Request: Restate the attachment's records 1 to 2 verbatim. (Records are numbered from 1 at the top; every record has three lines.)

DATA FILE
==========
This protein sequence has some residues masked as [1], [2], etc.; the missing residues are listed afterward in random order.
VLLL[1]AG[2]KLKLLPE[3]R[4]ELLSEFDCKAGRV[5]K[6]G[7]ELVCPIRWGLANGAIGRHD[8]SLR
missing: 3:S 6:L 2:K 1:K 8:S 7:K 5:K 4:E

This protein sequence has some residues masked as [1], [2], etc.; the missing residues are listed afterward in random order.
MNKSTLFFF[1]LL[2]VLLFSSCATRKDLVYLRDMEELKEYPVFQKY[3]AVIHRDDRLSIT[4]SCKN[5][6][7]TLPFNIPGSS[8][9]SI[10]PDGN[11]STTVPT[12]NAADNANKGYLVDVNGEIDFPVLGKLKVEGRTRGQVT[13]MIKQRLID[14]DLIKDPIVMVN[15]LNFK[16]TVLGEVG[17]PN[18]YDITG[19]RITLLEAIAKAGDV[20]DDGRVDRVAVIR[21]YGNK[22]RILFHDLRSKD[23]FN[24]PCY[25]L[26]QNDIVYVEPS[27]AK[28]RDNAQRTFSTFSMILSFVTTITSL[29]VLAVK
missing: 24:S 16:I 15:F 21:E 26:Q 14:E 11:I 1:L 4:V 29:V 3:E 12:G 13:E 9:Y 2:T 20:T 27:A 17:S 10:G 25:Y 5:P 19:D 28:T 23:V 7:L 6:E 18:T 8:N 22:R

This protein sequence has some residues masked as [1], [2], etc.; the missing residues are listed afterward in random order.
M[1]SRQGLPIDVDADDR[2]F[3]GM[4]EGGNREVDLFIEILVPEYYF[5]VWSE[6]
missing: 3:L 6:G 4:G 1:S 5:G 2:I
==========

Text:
This protein sequence has some residues masked as [1], [2], etc.; the missing residues are listed afterward in random order.
VLLL[1]AG[2]KLKLLPE[3]R[4]ELLSEFDCKAGRV[5]K[6]G[7]ELVCPIRWGLANGAIGRHD[8]SLR
missing: 3:S 6:L 2:K 1:K 8:S 7:K 5:K 4:E

This protein sequence has some residues masked as [1], [2], etc.; the missing residues are listed afterward in random order.
MNKSTLFFF[1]LL[2]VLLFSSCATRKDLVYLRDMEELKEYPVFQKY[3]AVIHRDDRLSIT[4]SCKN[5][6][7]TLPFNIPGSS[8][9]SI[10]PDGN[11]STTVPT[12]NAADNANKGYLVDVNGEIDFPVLGKLKVEGRTRGQVT[13]MIKQRLID[14]DLIKDPIVMVN[15]LNFK[16]TVLGEVG[17]PN[18]YDITG[19]RITLLEAIAKAGDV[20]DDGRVDRVAVIR[21]YGNK[22]RILFHDLRSKD[23]FN[24]PCY[25]L[26]QNDIVYVEPS[27]AK[28]RDNAQRTFSTFSMILSFVTTITSL[29]VLAVK
missing: 24:S 16:I 15:F 21:E 26:Q 14:E 11:I 1:L 4:V 29:V 3:E 12:G 13:E 9:Y 2:T 20:T 27:A 17:S 10:G 25:Y 5:P 19:D 28:T 23:V 7:L 6:E 18:T 8:N 22:R